Miles Bridges is a tough player to assess defensively. The good news is that his frame fits the mold of a player who can guard multiple positions and switch defensive responsibilities. He is tall and stocky enough to bang with power forwards in the post but still agile enough to guard wings on the perimeter. In his freshman year, Bridges posted a block percentage of 4.9% which was 6th among all Guards in Division I according to sports-reference (although it is fair to argue if Bridges really should be considered a guard in college). In his sophomore season, this rate declined significantly to 2.5%, as he spent more time on the perimeter, largely due to the arrival of Jaren Jackson Jr. Our models project Bridges to be an above average shot blocker for his position in the NBA. Unfortunately, he did not produce steals at a very high rate (just 1.2% for his career), and our models project him as below average at generating steals in the NBA. Overall, Bridges looks like a strong enough defender where offenses won’t intentionally target him in isolation or pick and rolls. If he can develop into a player who can effectively guard positions 2- 4, he will be a key piece that can unlock a team’s ability to play more unconventional and effective lineups.
Bridges’ player comparisons are one of my favorite lists I’ve seen so far. The results are all over the map, from Frank Kaminski to Danny Green. The most common trait among this list is 3-point shooting. Almost all of the players listed attempted a high number of threes in college and converted them at a high rate. The multitude of different positions in Bridges’ top comparisons also reflects his versatility.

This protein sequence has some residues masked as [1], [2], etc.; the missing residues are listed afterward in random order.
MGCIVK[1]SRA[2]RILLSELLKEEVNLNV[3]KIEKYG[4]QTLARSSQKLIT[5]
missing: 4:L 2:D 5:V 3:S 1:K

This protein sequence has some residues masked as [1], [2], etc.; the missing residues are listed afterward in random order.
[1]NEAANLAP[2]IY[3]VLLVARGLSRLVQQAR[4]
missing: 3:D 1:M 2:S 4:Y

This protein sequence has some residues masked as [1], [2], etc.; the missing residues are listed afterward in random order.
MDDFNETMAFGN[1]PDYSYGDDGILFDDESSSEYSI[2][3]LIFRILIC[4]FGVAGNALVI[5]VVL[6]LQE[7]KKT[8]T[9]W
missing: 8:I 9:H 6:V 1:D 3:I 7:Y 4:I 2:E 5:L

While Miles Bridges doesn’t have any elite skills to hang his hat on, his most promising traits are his stocky athletic frame and his shooting ability. After the successful seasons for the Celtics and Warriors last year, more teams will start valuing wings who can spread the floor with their shooting and are able to switch between positions on defense. Bridges has the body type of a good defender who can guard players all over the court, but his college defensive numbers do not pop out as elite. Offensively, Bridges will be pretty limited outside of sprinting out for dunks in transition and hitting open 3-pointers. He will likely never be a go-to-scorer or creator on offense, but he projects to be a good 3-point shooter in relation to other SF/PF hybrids. Overall, Bridges has a great chance at making into an NBA starting lineup in some sort of 3&D mold.